Although the California peasant eviction moratorium ended last month, many residents of Alameda County are subject to local bans that have ignited an intensifying battle between landlords and county authorities.
The eviction of peasants in Alameda County and Auckland is currently one of the strictest local renter protections remaining in the state. Landlords in most other parts of California can oust residents in certain limited cases, but real estate owners in Alameda County have rents as long as the county is in a local health emergency. The tenant cannot be deleted because it is stuck. And county leaders have not shown plans to dedesignate the emergency.
The landlord of Alameda County says the local moratorium has made it impossible to get rid of troublesome or delinquent renters.
However, East Bay housing officials say protection will reach the landlord and buy more time for relief to keep the tenants in containment.
Gloria Bruce, managing director of the Eastbay Housing Organization, said state and local relief programs were confusing and sluggish, and local bans provided an important backstop to continue to afflict home renters. He said he was. “It’s important that we still have these protections,” she said. “The majority of tenants are responsible and want a place to live. I think the majority of landlords are responsible.”
State law prohibits the extension of new area protections, such as those enacted in other Bay Area cities and counties, beyond September 30. However, the law allowed established emergency bans in Oakland, Berkeley, Alameda County, Sonoma County, and Los Angeles. Extend past the state deadline.
Alameda County protection will continue until at least December 31st, or 60 days after the county supervisor lifts the local health emergency. This measure generally allows landlords to remove a tenant only if there is a serious health and safety breach or if the property is removed from the rental market.
But the landlord says the protection is overkill. The California Apartment Association has requested the Supervisory Board to withdraw the moratorium.
In a letter to President Keith Carson of the Alameda County Supervisory Board, CAA Vice President Joshua Howard said the county’s health and safety risks were significantly reduced by widespread vaccination.
“Given the state-wide comprehensive peasant eviction protection, multi-million dollar support for Alameda renters, and significantly improved public health and economic conditions, the continued application and enforcement of the peasant eviction moratorium is , An improper and invalid use of the county’s police force, “Ward wrote in a letter on October 6.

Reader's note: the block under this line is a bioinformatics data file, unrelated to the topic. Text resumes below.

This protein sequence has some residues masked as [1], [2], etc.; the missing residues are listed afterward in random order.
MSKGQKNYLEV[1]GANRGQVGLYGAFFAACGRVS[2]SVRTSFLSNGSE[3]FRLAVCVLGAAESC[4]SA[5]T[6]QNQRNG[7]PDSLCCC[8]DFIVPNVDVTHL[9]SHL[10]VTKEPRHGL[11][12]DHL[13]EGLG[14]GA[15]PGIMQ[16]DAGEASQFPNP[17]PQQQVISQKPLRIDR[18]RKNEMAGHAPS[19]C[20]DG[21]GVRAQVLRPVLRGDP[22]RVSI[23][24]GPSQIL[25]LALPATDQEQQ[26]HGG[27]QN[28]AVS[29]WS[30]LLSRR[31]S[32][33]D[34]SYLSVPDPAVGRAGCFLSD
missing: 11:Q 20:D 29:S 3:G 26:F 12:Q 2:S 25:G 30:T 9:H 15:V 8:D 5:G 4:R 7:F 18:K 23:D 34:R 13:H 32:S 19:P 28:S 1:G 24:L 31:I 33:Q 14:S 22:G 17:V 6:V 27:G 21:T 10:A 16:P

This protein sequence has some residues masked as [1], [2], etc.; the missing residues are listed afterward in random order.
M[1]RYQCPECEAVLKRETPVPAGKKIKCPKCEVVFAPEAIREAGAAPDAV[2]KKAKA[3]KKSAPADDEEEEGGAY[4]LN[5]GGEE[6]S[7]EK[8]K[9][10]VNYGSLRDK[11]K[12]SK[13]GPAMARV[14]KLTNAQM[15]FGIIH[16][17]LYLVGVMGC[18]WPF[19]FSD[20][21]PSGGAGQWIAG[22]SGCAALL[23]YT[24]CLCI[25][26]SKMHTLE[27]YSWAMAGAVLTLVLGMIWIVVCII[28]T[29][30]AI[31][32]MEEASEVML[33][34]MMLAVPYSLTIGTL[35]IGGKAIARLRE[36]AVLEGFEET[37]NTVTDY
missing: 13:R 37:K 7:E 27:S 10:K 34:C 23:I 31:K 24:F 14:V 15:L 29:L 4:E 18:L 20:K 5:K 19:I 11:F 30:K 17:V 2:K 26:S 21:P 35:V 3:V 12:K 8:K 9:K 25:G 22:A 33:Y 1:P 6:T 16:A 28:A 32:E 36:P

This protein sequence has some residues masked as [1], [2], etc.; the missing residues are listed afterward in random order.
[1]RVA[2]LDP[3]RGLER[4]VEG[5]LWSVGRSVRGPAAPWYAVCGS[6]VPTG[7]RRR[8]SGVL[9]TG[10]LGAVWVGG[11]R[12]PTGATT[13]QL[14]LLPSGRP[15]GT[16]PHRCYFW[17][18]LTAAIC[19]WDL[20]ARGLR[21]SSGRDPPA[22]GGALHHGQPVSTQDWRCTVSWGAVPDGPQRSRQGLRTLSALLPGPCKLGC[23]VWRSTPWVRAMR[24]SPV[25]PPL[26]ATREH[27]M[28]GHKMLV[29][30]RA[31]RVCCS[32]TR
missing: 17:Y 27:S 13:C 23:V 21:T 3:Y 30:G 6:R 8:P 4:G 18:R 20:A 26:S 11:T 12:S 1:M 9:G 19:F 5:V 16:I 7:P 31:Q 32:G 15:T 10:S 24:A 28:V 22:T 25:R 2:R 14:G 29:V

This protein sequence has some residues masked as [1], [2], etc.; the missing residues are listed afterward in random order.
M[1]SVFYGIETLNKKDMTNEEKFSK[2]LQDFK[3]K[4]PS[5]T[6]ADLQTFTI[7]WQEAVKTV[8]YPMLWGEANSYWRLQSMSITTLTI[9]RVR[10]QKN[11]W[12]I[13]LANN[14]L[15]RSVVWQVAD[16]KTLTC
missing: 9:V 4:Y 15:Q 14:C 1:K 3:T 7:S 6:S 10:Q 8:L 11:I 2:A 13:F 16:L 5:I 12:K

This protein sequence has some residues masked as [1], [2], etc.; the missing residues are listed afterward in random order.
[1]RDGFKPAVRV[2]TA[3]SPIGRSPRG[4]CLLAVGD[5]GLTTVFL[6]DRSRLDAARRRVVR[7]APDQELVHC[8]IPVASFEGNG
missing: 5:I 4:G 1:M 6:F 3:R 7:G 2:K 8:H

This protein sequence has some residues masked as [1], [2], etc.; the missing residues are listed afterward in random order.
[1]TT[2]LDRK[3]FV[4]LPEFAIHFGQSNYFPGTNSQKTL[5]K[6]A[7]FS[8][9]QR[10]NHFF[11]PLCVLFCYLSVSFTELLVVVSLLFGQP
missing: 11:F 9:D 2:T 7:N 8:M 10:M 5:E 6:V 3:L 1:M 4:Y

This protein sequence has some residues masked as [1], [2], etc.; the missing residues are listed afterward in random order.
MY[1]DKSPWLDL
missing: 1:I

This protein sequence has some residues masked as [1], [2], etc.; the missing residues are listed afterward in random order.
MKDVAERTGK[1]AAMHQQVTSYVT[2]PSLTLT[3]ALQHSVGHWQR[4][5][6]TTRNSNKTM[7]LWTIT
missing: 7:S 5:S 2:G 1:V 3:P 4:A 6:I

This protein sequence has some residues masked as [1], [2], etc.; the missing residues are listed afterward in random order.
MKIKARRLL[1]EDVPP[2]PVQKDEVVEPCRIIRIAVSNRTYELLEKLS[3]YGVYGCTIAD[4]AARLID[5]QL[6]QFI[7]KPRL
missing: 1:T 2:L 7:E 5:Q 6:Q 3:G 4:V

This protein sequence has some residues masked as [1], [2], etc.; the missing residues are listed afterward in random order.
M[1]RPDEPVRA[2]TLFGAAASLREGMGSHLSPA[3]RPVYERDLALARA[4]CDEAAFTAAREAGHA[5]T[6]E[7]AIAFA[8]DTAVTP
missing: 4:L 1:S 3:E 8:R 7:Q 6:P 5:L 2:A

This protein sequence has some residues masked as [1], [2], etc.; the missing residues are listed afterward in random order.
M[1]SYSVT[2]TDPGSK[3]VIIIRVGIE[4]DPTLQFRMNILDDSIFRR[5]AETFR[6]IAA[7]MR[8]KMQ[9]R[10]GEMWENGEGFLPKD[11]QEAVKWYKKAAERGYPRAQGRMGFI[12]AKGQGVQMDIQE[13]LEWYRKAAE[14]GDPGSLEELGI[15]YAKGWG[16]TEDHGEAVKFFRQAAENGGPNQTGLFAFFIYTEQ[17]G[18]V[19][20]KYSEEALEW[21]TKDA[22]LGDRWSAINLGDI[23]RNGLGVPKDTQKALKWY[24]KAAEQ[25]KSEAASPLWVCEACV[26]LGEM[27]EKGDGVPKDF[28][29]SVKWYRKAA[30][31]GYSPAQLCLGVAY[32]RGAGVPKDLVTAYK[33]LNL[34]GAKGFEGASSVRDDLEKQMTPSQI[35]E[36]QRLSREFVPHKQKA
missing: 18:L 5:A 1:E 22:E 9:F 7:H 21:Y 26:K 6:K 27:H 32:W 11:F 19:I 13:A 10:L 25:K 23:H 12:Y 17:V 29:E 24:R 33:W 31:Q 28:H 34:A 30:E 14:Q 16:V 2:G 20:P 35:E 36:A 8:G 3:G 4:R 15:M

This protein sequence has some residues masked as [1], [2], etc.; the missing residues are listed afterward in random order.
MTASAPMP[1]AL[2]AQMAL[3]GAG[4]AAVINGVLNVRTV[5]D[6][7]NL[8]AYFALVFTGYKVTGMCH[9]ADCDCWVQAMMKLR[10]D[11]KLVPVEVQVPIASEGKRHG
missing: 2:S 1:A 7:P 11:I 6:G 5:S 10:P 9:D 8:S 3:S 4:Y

A spokesperson for Carson said county supervisors had no plans to change the moratorium.
Auckland and Alameda County are actively promoting a new round of emergency assistance. Auckland’s Director of Housing and Community Development, Shola Olatoye, said city protection remains valid as long as the city council enacts public health emergencies.
Residents struggling need to check with housing staff and advocacy groups to see if they are pressured to leave the house because they did not pay the rent and can strengthen their proceedings by providing evidence of financial difficulties. there is. Oakland continues to run a rental support program for low-income earners and reopened its web portal this month.
Second round support in Auckland is funded by a $ 19.6 million federal bailout. But the process was slow and complicated, says the landlord. San Jose and San Francisco have already handed over their local programs to the state, but Oratoe said Oakland is ready to handle new applications.
“Is that easy? No,” she said, adding, “I think the infrastructure is in place.”
Crysta Grublansen, Managing Director of the Berkeley Real Estate Owners Association, said many landlords are wrestling with tenants using the Moratorium. She said some high-income tenants refused to pay the rent, knowing they couldn’t be removed.
One Berkeley owner believes that her tenant, a tech executive, has been working while refusing to pay rent since the pandemic began, Grubransen said. She said debt has reached $ 55,000 and lessees are unlikely to qualify for state support.
“It’s very unfair,” she said.
Even if the state’s eviction of peasants has expired, low-income tenants anywhere in California are eligible and can prevent unpaid peasant evictions when applying for state assistance. Housing is the key Website. Tenants must have below-median income to prove the financial difficulties of a pandemic and to qualify the community.
The state has received 407,000 relief applications since the $ 7.2 billion program was launched in March. More than $ 4.2 billion is required to pay rent and utilities, and only $ 815 million has been paid so far. The program will pay low-income tenants 100% of the back rent and part of the future rent and will continue as long as the program is funded.
A limited Bay Area eviction ban remains in place, but for how long? – Times-Herald Source link A limited Bay Area eviction ban remains in place, but for how long? – Times-Herald